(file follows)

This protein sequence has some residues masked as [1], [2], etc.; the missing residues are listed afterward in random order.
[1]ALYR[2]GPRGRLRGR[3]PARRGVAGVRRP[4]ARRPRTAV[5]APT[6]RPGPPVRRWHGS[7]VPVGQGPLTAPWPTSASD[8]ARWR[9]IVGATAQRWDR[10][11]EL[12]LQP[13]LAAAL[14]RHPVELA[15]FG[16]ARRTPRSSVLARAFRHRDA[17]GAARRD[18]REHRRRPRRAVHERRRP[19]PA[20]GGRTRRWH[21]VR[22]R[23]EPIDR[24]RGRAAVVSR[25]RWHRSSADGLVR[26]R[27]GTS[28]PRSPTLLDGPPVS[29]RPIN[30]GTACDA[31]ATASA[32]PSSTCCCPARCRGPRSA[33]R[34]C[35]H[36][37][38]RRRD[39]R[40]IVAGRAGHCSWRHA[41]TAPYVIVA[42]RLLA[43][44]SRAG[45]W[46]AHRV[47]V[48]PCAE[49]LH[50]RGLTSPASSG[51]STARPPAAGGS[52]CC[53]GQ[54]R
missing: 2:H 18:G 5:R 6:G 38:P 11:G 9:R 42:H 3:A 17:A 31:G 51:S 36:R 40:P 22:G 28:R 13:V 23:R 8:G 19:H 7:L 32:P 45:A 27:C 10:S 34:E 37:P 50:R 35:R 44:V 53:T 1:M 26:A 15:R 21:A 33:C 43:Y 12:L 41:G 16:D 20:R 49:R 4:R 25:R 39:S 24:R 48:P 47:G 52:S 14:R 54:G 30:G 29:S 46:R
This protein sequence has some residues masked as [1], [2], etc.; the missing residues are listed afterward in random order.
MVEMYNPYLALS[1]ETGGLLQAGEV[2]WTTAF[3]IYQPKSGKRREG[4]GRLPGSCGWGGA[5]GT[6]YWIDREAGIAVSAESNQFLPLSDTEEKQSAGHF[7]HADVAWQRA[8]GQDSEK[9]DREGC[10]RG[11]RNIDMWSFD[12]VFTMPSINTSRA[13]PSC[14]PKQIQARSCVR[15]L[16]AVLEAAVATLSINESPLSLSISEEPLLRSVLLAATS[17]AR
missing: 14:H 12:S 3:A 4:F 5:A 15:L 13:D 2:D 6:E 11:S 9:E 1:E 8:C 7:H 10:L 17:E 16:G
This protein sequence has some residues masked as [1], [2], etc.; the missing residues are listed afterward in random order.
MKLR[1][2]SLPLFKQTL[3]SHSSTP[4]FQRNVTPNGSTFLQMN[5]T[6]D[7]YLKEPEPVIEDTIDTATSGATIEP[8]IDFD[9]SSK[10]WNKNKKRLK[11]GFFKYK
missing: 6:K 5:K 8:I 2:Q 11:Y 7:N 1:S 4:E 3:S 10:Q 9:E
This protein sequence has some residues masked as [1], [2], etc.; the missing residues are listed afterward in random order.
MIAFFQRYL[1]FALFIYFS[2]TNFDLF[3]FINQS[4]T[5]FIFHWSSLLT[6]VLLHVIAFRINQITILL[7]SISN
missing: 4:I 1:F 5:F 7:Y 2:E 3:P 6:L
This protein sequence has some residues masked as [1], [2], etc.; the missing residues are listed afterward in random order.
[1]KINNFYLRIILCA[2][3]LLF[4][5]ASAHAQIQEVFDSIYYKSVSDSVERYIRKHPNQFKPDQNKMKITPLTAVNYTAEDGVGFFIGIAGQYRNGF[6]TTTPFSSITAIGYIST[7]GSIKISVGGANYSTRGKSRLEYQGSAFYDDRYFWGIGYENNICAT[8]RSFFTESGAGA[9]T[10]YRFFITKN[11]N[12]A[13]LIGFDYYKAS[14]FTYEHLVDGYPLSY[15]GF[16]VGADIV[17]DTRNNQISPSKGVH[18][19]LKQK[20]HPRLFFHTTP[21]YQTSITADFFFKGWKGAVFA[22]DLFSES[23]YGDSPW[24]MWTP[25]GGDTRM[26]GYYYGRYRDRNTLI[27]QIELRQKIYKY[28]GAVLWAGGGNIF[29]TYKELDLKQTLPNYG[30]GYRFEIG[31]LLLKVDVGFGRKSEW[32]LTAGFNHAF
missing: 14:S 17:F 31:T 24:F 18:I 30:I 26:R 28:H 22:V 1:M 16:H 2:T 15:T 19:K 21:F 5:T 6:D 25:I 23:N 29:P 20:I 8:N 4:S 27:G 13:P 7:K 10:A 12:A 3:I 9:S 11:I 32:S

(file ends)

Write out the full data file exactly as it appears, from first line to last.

This protein sequence has some residues masked as [1], [2], etc.; the missing residues are listed afterward in random order.
[1]ALYR[2]GPRGRLRGR[3]PARRGVAGVRRP[4]ARRPRTAV[5]APT[6]RPGPPVRRWHGS[7]VPVGQGPLTAPWPTSASD[8]ARWR[9]IVGATAQRWDR[10][11]EL[12]LQP[13]LAAAL[14]RHPVELA[15]FG[16]ARRTPRSSVLARAFRHRDA[17]GAARRD[18]REHRRRPRRAVHERRRP[19]PA[20]GGRTRRWH[21]VR[22]R[23]EPIDR[24]RGRAAVVSR[25]RWHRSSADGLVR[26]R[27]GTS[28]PRSPTLLDGPPVS[29]RPIN[30]GTACDA[31]ATASA[32]PSSTCCCPARCRGPRSA[33]R[34]C[35]H[36][37][38]RRRD[39]R[40]IVAGRAGHCSWRHA[41]TAPYVIVA[42]RLLA[43][44]SRAG[45]W[46]AHRV[47]V[48]PCAE[49]LH[50]RGLTSPASSG[51]STARPPAAGGS[52]CC[53]GQ[54]R
missing: 2:H 18:G 5:R 6:G 38:P 11:G 9:R 42:H 3:A 17:A 31:G 51:S 36:R 40:P 22:G 28:R 13:V 23:R 8:G 19:H 7:L 32:P 45:A 27:C 10:S 34:E 37:P 50:R 35:R 44:V 53:T 1:M 26:A 15:R 21:A 33:C 43:Y 12:L 41:G 16:D 20:R 49:R 4:R 25:R 39:S 24:R 48:P 47:G 52:S 14:R 54:G 30:G 29:S 46:R
This protein sequence has some residues masked as [1], [2], etc.; the missing residues are listed afterward in random order.
MVEMYNPYLALS[1]ETGGLLQAGEV[2]WTTAF[3]IYQPKSGKRREG[4]GRLPGSCGWGGA[5]GT[6]YWIDREAGIAVSAESNQFLPLSDTEEKQSAGHF[7]HADVAWQRA[8]GQDSEK[9]DREGC[10]RG[11]RNIDMWSFD[12]VFTMPSINTSRA[13]PSC[14]PKQIQARSCVR[15]L[16]AVLEAAVATLSINESPLSLSISEEPLLRSVLLAATS[17]AR
missing: 14:H 12:S 3:A 4:F 5:A 15:L 13:D 2:D 6:E 11:S 9:E 1:E 8:C 7:H 10:L 17:E 16:G
This protein sequence has some residues masked as [1], [2], etc.; the missing residues are listed afterward in random order.
MKLR[1][2]SLPLFKQTL[3]SHSSTP[4]FQRNVTPNGSTFLQMN[5]T[6]D[7]YLKEPEPVIEDTIDTATSGATIEP[8]IDFD[9]SSK[10]WNKNKKRLK[11]GFFKYK
missing: 6:K 5:K 8:I 2:Q 11:Y 7:N 1:S 4:E 3:S 10:Q 9:E
This protein sequence has some residues masked as [1], [2], etc.; the missing residues are listed afterward in random order.
MIAFFQRYL[1]FALFIYFS[2]TNFDLF[3]FINQS[4]T[5]FIFHWSSLLT[6]VLLHVIAFRINQITILL[7]SISN
missing: 4:I 1:F 5:F 7:Y 2:E 3:P 6:L
This protein sequence has some residues masked as [1], [2], etc.; the missing residues are listed afterward in random order.
[1]KINNFYLRIILCA[2][3]LLF[4][5]ASAHAQIQEVFDSIYYKSVSDSVERYIRKHPNQFKPDQNKMKITPLTAVNYTAEDGVGFFIGIAGQYRNGF[6]TTTPFSSITAIGYIST[7]GSIKISVGGANYSTRGKSRLEYQGSAFYDDRYFWGIGYENNICAT[8]RSFFTESGAGA[9]T[10]YRFFITKN[11]N[12]A[13]LIGFDYYKAS[14]FTYEHLVDGYPLSY[15]GF[16]VGADIV[17]DTRNNQISPSKGVH[18][19]LKQK[20]HPRLFFHTTP[21]YQTSITADFFFKGWKGAVFA[22]DLFSES[23]YGDSPW[24]MWTP[25]GGDTRM[26]GYYYGRYRDRNTLI[27]QIELRQKIYKY[28]GAVLWAGGGNIF[29]TYKELDLKQTLPNYG[30]GYRFEIG[31]LLLKVDVGFGRKSEW[32]LTAGFNHAF
missing: 14:S 17:F 31:T 24:F 18:I 30:I 26:R 28:H 22:V 1:M 16:H 2:T 15:T 19:K 21:F 5:T 6:D 25:I 23:N 29:P 20:I 8:N 4:S 27:G 13:P 7:K 10:A 12:A 3:I 9:S 11:I 32:S